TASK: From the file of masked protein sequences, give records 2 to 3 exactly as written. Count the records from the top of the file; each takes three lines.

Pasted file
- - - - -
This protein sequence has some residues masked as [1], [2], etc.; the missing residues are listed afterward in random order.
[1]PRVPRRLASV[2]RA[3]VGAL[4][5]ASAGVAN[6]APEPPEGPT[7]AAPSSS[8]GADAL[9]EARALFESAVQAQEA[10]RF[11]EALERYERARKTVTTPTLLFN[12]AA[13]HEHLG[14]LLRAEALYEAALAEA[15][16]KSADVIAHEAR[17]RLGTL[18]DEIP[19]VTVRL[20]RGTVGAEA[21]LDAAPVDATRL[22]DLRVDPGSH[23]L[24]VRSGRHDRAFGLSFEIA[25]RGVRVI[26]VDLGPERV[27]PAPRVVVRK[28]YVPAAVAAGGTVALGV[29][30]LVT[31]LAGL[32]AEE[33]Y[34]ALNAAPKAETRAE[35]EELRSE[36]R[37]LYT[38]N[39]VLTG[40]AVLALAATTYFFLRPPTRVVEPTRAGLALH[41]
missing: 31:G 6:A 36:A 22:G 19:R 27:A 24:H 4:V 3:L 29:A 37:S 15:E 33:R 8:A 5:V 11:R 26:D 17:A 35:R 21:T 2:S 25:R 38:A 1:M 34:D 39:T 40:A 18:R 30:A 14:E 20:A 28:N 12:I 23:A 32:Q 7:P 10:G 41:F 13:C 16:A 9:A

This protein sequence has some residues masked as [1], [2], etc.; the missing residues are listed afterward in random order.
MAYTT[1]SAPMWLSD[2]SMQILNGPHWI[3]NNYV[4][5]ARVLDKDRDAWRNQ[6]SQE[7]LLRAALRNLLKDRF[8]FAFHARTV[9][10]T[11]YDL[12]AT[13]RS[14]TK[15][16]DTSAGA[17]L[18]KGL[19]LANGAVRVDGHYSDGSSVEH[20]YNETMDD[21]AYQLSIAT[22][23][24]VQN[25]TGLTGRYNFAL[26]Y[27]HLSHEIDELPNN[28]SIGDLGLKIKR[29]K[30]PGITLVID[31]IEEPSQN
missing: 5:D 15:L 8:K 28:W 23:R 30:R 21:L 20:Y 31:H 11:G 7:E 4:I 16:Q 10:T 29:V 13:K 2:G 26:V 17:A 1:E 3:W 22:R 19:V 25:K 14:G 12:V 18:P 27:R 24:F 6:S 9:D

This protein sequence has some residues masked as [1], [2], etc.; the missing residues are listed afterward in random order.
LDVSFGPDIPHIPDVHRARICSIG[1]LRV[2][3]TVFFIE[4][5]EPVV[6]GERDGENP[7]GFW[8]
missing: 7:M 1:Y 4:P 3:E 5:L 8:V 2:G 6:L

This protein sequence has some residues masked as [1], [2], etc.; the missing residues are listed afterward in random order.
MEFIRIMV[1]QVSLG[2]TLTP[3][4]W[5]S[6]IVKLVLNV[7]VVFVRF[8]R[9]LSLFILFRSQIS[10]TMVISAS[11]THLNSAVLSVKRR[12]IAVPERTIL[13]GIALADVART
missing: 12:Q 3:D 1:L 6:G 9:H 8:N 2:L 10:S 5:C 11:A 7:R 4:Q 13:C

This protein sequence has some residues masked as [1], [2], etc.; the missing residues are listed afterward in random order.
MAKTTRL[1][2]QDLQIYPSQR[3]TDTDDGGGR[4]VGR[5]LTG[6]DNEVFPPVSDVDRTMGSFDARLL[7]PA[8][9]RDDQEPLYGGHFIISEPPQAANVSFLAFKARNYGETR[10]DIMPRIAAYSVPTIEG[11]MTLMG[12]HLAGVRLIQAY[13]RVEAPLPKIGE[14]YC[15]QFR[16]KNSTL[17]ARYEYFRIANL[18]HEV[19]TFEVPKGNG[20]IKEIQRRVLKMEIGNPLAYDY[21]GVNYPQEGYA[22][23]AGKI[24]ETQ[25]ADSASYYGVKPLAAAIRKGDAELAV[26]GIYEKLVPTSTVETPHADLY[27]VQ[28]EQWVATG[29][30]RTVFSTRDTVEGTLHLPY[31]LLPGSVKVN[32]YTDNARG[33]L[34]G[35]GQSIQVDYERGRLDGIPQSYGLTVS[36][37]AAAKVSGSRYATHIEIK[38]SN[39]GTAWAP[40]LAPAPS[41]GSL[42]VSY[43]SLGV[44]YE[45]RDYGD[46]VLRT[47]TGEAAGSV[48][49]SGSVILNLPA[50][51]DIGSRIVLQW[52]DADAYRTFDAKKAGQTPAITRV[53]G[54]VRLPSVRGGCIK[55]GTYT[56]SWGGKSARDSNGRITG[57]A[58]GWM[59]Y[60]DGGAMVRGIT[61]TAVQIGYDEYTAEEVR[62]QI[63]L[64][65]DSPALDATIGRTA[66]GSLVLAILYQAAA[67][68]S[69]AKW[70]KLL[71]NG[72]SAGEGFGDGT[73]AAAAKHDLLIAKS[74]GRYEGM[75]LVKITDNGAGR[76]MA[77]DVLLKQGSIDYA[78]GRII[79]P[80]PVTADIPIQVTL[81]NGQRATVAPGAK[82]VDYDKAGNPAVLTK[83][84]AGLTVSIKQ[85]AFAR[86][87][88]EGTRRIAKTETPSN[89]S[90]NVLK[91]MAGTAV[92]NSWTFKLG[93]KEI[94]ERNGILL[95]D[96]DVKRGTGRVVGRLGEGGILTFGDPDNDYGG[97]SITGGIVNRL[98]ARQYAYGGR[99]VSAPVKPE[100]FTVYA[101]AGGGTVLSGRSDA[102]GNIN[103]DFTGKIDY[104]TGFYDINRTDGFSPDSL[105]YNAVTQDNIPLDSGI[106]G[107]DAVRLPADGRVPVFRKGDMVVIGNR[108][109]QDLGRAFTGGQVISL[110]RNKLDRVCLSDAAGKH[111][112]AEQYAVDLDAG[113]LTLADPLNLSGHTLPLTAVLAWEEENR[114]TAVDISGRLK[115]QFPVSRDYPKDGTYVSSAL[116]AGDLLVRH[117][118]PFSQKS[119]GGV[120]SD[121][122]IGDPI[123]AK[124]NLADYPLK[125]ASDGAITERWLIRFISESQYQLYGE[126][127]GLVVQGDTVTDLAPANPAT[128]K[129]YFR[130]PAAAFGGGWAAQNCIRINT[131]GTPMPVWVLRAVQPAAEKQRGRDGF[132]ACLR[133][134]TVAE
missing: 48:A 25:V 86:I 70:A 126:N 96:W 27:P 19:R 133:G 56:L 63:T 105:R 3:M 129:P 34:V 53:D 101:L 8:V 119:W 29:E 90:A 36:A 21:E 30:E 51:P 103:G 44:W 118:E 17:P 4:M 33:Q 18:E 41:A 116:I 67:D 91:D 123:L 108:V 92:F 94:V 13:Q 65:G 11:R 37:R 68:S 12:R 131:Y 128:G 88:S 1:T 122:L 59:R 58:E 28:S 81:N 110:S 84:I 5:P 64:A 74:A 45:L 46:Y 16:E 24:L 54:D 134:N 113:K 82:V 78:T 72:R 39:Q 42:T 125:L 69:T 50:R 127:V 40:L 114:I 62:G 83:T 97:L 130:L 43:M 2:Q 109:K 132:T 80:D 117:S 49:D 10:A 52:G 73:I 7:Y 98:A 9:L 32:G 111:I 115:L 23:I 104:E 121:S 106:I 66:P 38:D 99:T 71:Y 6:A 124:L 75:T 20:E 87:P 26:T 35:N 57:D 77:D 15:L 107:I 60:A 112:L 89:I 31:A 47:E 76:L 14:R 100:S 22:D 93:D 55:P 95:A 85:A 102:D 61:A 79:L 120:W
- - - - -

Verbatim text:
This protein sequence has some residues masked as [1], [2], etc.; the missing residues are listed afterward in random order.
MAYTT[1]SAPMWLSD[2]SMQILNGPHWI[3]NNYV[4][5]ARVLDKDRDAWRNQ[6]SQE[7]LLRAALRNLLKDRF[8]FAFHARTV[9][10]T[11]YDL[12]AT[13]RS[14]TK[15][16]DTSAGA[17]L[18]KGL[19]LANGAVRVDGHYSDGSSVEH[20]YNETMDD[21]AYQLSIAT[22][23][24]VQN[25]TGLTGRYNFAL[26]Y[27]HLSHEIDELPNN[28]SIGDLGLKIKR[29]K[30]PGITLVID[31]IEEPSQN
missing: 5:D 15:L 8:K 28:W 23:R 30:R 21:L 20:Y 31:H 11:G 7:E 4:I 16:Q 10:T 29:V 13:K 2:G 26:V 17:A 1:E 3:W 22:R 19:V 25:K 14:G 12:V 18:P 27:R 24:F 6:S 9:D

This protein sequence has some residues masked as [1], [2], etc.; the missing residues are listed afterward in random order.
LDVSFGPDIPHIPDVHRARICSIG[1]LRV[2][3]TVFFIE[4][5]EPVV[6]GERDGENP[7]GFW[8]
missing: 7:M 1:Y 4:P 3:E 5:L 8:V 2:G 6:L